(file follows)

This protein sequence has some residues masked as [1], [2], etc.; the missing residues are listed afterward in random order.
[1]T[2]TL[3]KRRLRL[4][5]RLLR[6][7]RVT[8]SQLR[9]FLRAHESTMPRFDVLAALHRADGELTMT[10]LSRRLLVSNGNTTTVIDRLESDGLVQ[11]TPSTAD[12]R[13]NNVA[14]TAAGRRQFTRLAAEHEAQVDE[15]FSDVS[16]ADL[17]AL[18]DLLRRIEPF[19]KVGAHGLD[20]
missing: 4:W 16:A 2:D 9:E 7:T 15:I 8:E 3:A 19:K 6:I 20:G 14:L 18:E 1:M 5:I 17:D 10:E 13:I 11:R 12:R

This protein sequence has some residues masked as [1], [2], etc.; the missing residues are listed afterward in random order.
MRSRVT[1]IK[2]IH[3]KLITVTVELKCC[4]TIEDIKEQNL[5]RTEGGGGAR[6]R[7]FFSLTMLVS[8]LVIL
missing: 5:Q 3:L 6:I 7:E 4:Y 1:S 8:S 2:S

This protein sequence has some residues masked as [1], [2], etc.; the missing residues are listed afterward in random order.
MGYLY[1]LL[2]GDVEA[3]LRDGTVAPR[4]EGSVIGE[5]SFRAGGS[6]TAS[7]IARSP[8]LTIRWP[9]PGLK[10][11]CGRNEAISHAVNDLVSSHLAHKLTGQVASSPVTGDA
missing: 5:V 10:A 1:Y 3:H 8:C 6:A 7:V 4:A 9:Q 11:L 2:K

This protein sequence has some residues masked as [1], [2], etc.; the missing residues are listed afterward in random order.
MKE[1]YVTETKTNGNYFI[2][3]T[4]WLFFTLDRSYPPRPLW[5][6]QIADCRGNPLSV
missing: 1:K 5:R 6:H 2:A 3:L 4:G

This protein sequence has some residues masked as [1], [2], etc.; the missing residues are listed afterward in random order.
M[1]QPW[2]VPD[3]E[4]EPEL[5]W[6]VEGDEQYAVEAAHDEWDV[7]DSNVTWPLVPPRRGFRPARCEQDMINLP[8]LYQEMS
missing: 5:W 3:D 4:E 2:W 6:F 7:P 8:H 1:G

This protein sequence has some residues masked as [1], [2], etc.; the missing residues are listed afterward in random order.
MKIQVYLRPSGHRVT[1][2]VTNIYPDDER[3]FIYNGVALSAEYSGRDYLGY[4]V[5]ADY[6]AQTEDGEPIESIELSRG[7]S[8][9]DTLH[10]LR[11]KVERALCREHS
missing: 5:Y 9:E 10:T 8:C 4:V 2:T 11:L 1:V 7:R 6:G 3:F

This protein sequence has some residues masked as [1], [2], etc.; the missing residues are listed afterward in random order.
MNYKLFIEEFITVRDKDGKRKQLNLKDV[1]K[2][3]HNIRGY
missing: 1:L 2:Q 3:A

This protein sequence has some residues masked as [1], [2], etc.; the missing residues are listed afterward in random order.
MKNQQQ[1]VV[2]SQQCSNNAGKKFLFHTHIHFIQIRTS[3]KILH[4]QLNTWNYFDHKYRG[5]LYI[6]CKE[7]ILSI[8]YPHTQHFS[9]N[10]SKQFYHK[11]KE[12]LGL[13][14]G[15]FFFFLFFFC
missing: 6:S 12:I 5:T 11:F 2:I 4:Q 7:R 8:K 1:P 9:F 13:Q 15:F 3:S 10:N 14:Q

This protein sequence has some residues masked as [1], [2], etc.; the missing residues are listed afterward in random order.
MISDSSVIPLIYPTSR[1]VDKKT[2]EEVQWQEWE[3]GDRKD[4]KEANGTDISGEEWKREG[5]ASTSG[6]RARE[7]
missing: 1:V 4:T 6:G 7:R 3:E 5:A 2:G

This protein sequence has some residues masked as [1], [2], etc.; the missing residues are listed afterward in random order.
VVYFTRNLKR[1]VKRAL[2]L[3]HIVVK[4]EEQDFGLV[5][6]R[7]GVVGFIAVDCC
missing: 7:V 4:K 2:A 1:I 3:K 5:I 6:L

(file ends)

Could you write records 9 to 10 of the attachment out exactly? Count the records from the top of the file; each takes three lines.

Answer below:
This protein sequence has some residues masked as [1], [2], etc.; the missing residues are listed afterward in random order.
MISDSSVIPLIYPTSR[1]VDKKT[2]EEVQWQEWE[3]GDRKD[4]KEANGTDISGEEWKREG[5]ASTSG[6]RARE[7]
missing: 1:V 4:T 6:G 7:R 3:E 5:A 2:G

This protein sequence has some residues masked as [1], [2], etc.; the missing residues are listed afterward in random order.
VVYFTRNLKR[1]VKRAL[2]L[3]HIVVK[4]EEQDFGLV[5][6]R[7]GVVGFIAVDCC
missing: 7:V 4:K 2:A 1:I 3:K 5:I 6:L